Tuning frontal polymerization for diverse material properties
Researchers from the University of Illinois at Urbana-Champaign have improved the technique of frontal polymerization, where a small amount of heat triggers a moving reaction wave that produces a polymeric material. The new method enables a wider range of materials with better control over their thermal and mechanical properties.
The paper, "Rapid Synthesis of Elastomers and Thermosets with Tunable Thermomechanical Properties," was published in ACS Macro Letters and selected as ACS editors' choice.
"Most of the previous research looked at stiffer materials. This paper is the first time frontal polymerization has been used to synthesize a rubbery material," said Nancy Sottos, a Maybelle Leland Swanlund Chair and head of the Department of Materials Science and Engineering, who also leads the Autonomous Materials Systems Group at the Beckman Institute for Advanced Science and Technology. "The new technique allows us to have more control and makes materials that have good engineering properties in terms of strength and stiffness."
The researchers used a mixture of two monomers, 1,5-cyclooctadiene and dicyclopentadiene, to create materials tailored for a wide range of applications.
"These materials are chemically similar to what is used in tires," said Leon Dean, a graduate student in the Sottos Group, which is part of AMS. "Conventionally, the synthesis of rubbers requires an organic solvent, multiple steps, and a lot of energy, which is not environmentally friendly. Our solvent-free manufacturing method speeds up the process and reduces energy consumption."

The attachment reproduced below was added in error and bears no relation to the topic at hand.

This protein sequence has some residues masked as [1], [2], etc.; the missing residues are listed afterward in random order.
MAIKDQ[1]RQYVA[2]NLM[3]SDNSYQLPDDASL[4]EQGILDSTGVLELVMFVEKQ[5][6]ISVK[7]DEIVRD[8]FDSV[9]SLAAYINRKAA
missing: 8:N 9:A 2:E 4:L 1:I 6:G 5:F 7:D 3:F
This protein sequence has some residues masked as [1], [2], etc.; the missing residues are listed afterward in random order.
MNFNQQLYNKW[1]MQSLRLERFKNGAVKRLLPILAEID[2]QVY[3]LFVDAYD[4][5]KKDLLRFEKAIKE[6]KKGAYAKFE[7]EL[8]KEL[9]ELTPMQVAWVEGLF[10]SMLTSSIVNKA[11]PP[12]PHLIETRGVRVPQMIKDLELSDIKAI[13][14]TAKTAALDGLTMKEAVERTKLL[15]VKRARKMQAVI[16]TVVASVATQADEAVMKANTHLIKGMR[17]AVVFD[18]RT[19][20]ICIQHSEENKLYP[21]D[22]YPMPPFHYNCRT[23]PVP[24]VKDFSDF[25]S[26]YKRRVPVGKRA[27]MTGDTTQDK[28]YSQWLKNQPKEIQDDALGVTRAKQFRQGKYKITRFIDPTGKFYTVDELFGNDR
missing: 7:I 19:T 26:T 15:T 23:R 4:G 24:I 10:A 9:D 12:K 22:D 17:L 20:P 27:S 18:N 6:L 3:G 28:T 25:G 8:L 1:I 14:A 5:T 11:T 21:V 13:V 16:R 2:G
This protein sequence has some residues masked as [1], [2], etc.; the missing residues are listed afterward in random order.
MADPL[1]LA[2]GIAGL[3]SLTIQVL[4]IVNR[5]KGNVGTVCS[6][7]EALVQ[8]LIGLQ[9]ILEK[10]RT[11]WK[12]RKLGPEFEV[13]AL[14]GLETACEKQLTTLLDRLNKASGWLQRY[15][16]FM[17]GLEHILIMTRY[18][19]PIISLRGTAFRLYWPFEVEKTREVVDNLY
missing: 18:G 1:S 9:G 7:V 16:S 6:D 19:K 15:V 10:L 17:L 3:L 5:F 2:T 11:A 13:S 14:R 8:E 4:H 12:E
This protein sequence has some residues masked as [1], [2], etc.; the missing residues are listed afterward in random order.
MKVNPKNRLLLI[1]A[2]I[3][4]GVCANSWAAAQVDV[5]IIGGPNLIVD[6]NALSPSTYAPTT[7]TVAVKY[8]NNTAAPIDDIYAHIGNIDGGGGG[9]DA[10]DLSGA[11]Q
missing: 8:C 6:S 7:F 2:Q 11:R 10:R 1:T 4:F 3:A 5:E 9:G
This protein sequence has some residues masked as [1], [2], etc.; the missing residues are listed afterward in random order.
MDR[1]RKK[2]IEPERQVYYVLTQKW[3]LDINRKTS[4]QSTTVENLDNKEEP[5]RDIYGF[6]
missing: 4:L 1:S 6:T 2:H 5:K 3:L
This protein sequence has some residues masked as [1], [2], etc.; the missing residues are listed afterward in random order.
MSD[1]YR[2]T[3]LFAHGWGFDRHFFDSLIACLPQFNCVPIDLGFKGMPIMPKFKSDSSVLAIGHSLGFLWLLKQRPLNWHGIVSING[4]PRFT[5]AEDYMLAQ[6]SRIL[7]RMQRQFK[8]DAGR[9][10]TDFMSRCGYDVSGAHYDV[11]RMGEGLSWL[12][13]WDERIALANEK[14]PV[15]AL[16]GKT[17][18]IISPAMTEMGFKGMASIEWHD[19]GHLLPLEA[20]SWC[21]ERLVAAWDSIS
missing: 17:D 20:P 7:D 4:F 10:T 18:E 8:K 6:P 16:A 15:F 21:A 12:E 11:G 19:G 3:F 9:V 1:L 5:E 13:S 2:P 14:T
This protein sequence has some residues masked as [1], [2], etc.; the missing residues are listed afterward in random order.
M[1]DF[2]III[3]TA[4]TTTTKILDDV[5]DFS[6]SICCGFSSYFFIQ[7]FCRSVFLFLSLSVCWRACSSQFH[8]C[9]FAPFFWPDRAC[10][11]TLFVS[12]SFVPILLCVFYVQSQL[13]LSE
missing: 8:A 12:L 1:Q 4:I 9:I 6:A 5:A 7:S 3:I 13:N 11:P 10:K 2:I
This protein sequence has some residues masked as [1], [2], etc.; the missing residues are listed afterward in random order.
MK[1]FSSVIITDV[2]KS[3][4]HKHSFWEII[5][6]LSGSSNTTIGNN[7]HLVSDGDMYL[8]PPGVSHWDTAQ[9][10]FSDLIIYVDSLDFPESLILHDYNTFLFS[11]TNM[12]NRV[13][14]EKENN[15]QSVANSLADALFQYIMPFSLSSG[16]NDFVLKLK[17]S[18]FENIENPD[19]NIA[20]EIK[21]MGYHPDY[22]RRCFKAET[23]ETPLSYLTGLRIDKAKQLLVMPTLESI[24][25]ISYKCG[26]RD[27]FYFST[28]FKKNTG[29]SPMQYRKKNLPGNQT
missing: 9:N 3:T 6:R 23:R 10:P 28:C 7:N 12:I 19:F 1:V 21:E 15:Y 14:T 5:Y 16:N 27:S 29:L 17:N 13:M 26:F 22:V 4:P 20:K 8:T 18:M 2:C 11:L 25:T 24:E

Using this technique, the researchers were able to make materials that demonstrate a shape memory polymer hand. The shape-memory effect occurs when a pre-deformed polymer is heated beyond its glass transition temperature, which is the point the polymer changes from a hard, glassy material to a soft, rubbery material. The sequential change in shape was enabled by the differences in glass transition temperature between each layer.
"We made a layered material in the shape of a hand, where each layer had different amounts of the two monomers and therefore different glass transition temperatures," said Qiong Wu, a postdoctoral fellow in the Moore Group, which also is part of AMS. "When you heat the polymer above the highest glass transition temperature and then cool it, it forms a fist. As you raise the temperature again, the digits of the fist open sequentially."
The researchers hope to further develop this technique by improving their control over the polymer properties. "Although we have demonstrated the tunability of several properties over a wide range, it remains a challenge to adjust each property individually," Wu said.
"Scaling up the technique will also be a challenge," Dean said. "Most of our work has been done on a lab scale. However, in larger scale manufacturing, there is a competition between bulk polymerization and frontal polymerization."
"This study demonstrates the Beckman Institute at its best," said Jeff Moore, an Ikenberry Endowed Chair, a professor of chemistry, and the director of the Beckman Institute. "It brought together two groups that have different perspectives on a problem, but share a common goal."
Omar Alshangiti, an undergraduate in the Moore Group, also made significant contribution to the study by investigating suitable monomer combinations, preparing most of the samples and measuring all the parameters of frontal polymerization process.